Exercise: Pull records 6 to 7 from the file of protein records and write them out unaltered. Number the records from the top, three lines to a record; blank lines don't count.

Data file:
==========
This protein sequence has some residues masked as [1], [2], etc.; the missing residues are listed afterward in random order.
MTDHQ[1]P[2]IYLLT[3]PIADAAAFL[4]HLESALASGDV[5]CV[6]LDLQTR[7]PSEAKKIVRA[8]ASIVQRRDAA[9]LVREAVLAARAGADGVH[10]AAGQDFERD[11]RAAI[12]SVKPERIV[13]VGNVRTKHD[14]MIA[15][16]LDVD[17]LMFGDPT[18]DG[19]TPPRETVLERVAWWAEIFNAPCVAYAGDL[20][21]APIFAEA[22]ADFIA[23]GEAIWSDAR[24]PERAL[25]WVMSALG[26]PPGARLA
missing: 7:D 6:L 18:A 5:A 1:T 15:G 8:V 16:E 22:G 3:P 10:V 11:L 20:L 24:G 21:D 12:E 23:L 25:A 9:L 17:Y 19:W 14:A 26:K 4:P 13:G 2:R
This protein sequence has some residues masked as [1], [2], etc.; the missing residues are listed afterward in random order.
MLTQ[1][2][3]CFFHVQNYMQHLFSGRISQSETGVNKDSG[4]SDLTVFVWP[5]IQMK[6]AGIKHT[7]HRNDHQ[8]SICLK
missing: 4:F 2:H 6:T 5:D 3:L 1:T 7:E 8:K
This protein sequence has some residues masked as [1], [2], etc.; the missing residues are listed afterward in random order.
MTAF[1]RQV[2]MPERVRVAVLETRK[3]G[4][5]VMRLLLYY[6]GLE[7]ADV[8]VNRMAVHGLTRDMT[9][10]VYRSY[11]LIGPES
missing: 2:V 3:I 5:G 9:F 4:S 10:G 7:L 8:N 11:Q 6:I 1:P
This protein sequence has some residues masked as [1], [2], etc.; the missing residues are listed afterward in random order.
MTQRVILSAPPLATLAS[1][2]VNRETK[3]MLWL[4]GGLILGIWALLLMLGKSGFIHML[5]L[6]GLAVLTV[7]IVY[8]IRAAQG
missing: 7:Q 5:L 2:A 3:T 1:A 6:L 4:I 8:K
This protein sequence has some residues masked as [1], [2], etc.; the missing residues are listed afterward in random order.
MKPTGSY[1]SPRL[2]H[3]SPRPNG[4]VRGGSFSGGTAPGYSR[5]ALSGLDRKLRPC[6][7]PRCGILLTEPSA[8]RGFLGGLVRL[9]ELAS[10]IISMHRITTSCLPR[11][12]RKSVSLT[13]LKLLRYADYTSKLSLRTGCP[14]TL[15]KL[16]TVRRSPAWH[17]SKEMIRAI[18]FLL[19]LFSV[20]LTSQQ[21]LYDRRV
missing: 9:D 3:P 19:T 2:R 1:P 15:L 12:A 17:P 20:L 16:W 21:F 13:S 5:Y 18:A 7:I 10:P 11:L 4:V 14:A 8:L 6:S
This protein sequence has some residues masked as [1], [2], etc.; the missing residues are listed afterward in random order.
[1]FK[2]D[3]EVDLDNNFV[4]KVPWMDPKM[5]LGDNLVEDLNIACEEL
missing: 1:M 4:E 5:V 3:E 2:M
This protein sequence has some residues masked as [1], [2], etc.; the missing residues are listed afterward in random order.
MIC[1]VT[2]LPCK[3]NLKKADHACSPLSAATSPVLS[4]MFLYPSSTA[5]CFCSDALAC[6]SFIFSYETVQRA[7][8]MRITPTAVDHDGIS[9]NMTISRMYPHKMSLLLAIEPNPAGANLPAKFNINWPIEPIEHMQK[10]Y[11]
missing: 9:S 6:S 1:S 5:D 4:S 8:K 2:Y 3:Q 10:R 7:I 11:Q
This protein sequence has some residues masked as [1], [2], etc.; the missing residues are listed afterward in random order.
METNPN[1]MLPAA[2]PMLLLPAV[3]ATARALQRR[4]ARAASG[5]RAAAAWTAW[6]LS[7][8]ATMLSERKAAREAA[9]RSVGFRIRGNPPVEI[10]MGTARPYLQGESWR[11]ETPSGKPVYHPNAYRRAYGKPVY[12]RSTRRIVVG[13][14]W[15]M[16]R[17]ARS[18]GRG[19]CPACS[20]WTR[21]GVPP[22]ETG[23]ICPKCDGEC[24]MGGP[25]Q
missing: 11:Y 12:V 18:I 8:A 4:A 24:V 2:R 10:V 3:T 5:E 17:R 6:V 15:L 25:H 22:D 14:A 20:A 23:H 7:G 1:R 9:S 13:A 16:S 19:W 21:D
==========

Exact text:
This protein sequence has some residues masked as [1], [2], etc.; the missing residues are listed afterward in random order.
[1]FK[2]D[3]EVDLDNNFV[4]KVPWMDPKM[5]LGDNLVEDLNIACEEL
missing: 1:M 4:E 5:V 3:E 2:M
This protein sequence has some residues masked as [1], [2], etc.; the missing residues are listed afterward in random order.
MIC[1]VT[2]LPCK[3]NLKKADHACSPLSAATSPVLS[4]MFLYPSSTA[5]CFCSDALAC[6]SFIFSYETVQRA[7][8]MRITPTAVDHDGIS[9]NMTISRMYPHKMSLLLAIEPNPAGANLPAKFNINWPIEPIEHMQK[10]Y[11]
missing: 9:S 6:S 1:S 5:D 4:S 8:K 2:Y 3:Q 10:R 7:I 11:Q